Spatial synchrony in the response of a long range migratory species (Salmo salar) to climate change in the North Atlantic Ocean

Maxime Olmos*, Mark R Payne, Marie Nevoux, Etienne Prévost, Gérald Chaput, Hubert Du Pontavice, Jérôme Guitton, Timothy Sheehan, Katherine Mills, Etienne Rivot

*Corresponding author for this work

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A major challenge in understanding the response of populations to climate change is to separate the effects of local drivers acting independently on specific populations, from the effects of global drivers that impact multiple populations simultaneously and thereby synchronize their dynamics. We investigated the environmental drivers and the demographic mechanisms of the widespread decline in marine survival rates of Atlantic salmon (Salmo salar) over the last four decades. We developed a hierarchical Bayesian life cycle model to quantify the spatial synchrony in the marine survival of 13 large groups of populations (called stock units, SU) from two continental stock-groupings (CSG) in North America (NA) and Southern Europe (SE) over the period 1971-2014. We found strong coherence in the temporal variation in post-smolt marine survival among the 13 SU of NA and SE. A common North Atlantic trend explains 37% of the temporal variability of the survivals for the 13 SU and declines by a factor 1.8 over the 1971-2014 time series. Synchrony in survival trends is stronger between SU within each CSG. The common trends at the scale of NA and SE capture 60% and 42% of the total variance of temporal variations, respectively. Temporal variations of the post-smolt survival are best explained by the temporal variations of sea surface temperature (SST, negative correlation) and net primary production indices (PP, positive correlation) encountered by salmon in common domains during their marine migration. Specifically, in the Labrador Sea/Grand Banks for NA populations 26% and 24% of variance is captured by SST and PP, respectively and in the Norwegian Sea for SE populations 21% and 12% of variance is captured by SST and PP, respectively. The findings support the hypothesis of a response of salmon populations to large climate induced changes in the North Atlantic simultaneously impacting populations from distant continental habitats.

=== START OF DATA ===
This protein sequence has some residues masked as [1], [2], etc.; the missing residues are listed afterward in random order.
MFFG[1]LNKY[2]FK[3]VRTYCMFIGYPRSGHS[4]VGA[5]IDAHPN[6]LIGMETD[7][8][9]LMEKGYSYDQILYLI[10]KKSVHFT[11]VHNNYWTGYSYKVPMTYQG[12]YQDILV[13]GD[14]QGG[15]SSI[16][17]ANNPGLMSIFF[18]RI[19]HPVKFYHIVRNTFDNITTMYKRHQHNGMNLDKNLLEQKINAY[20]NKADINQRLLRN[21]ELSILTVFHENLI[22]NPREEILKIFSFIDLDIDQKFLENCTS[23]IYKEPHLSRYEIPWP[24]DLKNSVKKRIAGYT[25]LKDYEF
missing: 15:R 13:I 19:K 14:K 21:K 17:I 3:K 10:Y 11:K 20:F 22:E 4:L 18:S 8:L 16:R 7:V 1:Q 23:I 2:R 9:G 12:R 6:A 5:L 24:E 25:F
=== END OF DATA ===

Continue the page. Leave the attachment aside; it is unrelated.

Original languageEnglish
Article number1319-1337
JournalGlobal Change Biology
Issue number3
Publication statusPublished - 2020


  • Atlantic salmon
  • Bottom‐up
  • Climate change
  • Environmentally driven changes
  • Hierarchical Bayesian model
  • Marine survival
  • Spatial covariation
  • Stage‐based life cycle model


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